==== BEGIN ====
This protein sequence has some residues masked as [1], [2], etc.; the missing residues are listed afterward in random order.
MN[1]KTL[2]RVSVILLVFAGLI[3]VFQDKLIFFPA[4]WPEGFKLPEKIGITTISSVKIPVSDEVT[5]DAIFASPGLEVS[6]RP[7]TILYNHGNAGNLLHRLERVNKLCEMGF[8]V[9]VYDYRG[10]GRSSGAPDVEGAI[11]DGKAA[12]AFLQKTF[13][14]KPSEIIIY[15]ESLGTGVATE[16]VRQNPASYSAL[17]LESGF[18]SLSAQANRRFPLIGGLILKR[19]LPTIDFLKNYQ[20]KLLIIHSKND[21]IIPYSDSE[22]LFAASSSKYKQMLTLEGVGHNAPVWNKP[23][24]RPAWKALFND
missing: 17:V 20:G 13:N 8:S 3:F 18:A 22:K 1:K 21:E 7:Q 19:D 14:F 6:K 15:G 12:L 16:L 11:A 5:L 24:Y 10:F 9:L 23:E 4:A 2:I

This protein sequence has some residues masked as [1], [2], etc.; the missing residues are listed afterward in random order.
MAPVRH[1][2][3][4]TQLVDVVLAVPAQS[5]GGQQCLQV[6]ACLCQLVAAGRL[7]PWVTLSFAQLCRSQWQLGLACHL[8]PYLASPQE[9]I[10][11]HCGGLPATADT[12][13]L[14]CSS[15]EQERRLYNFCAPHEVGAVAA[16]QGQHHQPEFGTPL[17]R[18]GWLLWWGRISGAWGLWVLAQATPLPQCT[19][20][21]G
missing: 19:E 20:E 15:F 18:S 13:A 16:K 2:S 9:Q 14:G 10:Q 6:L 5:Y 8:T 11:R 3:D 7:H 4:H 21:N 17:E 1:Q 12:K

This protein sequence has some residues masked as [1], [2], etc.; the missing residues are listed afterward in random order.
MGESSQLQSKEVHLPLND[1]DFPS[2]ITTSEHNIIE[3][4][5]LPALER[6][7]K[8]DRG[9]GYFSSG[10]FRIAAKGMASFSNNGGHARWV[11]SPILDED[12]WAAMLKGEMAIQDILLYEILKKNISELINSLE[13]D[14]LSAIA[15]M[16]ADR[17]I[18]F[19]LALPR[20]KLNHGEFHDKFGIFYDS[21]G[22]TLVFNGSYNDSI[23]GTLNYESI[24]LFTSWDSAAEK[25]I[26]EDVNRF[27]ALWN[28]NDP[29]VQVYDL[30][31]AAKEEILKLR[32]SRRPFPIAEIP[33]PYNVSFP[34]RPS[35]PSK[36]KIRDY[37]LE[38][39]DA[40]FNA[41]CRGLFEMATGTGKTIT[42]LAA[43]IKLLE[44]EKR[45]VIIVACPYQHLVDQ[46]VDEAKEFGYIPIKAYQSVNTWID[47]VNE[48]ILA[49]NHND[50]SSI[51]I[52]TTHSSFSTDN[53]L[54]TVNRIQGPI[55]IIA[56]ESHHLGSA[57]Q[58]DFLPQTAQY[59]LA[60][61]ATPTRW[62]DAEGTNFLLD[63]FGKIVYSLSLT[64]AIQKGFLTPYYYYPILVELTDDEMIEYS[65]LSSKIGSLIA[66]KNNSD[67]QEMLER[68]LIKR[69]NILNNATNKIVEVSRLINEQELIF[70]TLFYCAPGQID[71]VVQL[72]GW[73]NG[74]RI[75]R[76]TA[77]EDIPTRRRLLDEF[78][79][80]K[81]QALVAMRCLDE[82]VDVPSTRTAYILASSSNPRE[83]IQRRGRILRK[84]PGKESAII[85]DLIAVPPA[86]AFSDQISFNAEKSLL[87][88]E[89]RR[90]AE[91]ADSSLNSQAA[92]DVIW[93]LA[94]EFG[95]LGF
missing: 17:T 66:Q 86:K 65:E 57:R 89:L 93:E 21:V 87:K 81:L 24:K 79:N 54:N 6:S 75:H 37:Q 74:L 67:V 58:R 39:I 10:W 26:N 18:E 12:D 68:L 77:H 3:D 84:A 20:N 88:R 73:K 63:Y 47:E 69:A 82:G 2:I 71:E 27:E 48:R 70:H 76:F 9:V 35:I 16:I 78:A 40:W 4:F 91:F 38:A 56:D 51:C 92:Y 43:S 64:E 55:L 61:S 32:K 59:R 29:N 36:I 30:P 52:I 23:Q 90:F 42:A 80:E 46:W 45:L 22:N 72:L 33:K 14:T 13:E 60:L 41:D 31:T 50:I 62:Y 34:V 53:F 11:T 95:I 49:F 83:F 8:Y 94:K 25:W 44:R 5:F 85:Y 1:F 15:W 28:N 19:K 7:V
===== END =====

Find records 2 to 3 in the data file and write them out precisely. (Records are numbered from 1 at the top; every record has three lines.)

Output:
This protein sequence has some residues masked as [1], [2], etc.; the missing residues are listed afterward in random order.
MAPVRH[1][2][3][4]TQLVDVVLAVPAQS[5]GGQQCLQV[6]ACLCQLVAAGRL[7]PWVTLSFAQLCRSQWQLGLACHL[8]PYLASPQE[9]I[10][11]HCGGLPATADT[12][13]L[14]CSS[15]EQERRLYNFCAPHEVGAVAA[16]QGQHHQPEFGTPL[17]R[18]GWLLWWGRISGAWGLWVLAQATPLPQCT[19][20][21]G
missing: 19:E 20:E 15:F 18:S 13:A 16:K 2:S 9:Q 14:G 10:Q 6:L 5:Y 8:T 11:R 3:D 7:H 4:H 21:N 17:E 1:Q 12:K

This protein sequence has some residues masked as [1], [2], etc.; the missing residues are listed afterward in random order.
MGESSQLQSKEVHLPLND[1]DFPS[2]ITTSEHNIIE[3][4][5]LPALER[6][7]K[8]DRG[9]GYFSSG[10]FRIAAKGMASFSNNGGHARWV[11]SPILDED[12]WAAMLKGEMAIQDILLYEILKKNISELINSLE[13]D[14]LSAIA[15]M[16]ADR[17]I[18]F[19]LALPR[20]KLNHGEFHDKFGIFYDS[21]G[22]TLVFNGSYNDSI[23]GTLNYESI[24]LFTSWDSAAEK[25]I[26]EDVNRF[27]ALWN[28]NDP[29]VQVYDL[30][31]AAKEEILKLR[32]SRRPFPIAEIP[33]PYNVSFP[34]RPS[35]PSK[36]KIRDY[37]LE[38][39]DA[40]FNA[41]CRGLFEMATGTGKTIT[42]LAA[43]IKLLE[44]EKR[45]VIIVACPYQHLVDQ[46]VDEAKEFGYIPIKAYQSVNTWID[47]VNE[48]ILA[49]NHND[50]SSI[51]I[52]TTHSSFSTDN[53]L[54]TVNRIQGPI[55]IIA[56]ESHHLGSA[57]Q[58]DFLPQTAQY[59]LA[60][61]ATPTRW[62]DAEGTNFLLD[63]FGKIVYSLSLT[64]AIQKGFLTPYYYYPILVELTDDEMIEYS[65]LSSKIGSLIA[66]KNNSD[67]QEMLER[68]LIKR[69]NILNNATNKIVEVSRLINEQELIF[70]TLFYCAPGQID[71]VVQL[72]GW[73]NG[74]RI[75]R[76]TA[77]EDIPTRRRLLDEF[78][79][80]K[81]QALVAMRCLDE[82]VDVPSTRTAYILASSSNPRE[83]IQRRGRILRK[84]PGKESAII[85]DLIAVPPA[86]AFSDQISFNAEKSLL[87][88]E[89]RR[90]AE[91]ADSSLNSQAA[92]DVIW[93]LA[94]EFG[95]LGF
missing: 17:T 66:Q 86:K 65:E 57:R 89:L 93:E 21:V 87:K 81:L 24:K 79:N 54:N 6:S 75:H 37:Q 74:L 67:V 58:R 39:I 10:W 26:N 18:E 12:D 68:L 77:H 3:D 84:A 20:N 88:R 73:K 63:Y 47:E 69:A 82:G 2:I 71:E 27:E 48:R 70:H 76:F 9:V 35:I 16:I 78:A 40:W 4:F 91:F 38:A 56:D 51:C 92:Y 43:S 64:E 55:L 61:S 32:K 59:R 29:N 36:I 30:P 52:I 23:Q 90:F 42:A 80:E 46:W 45:L 22:N 72:L 33:K 14:T 13:E 60:L 41:D 31:T 50:I 62:Y 34:V 53:F 11:T 95:I 49:F 83:F 8:Y 94:K 25:W 44:R 5:F 85:Y 1:F 15:W 28:N 19:K 7:V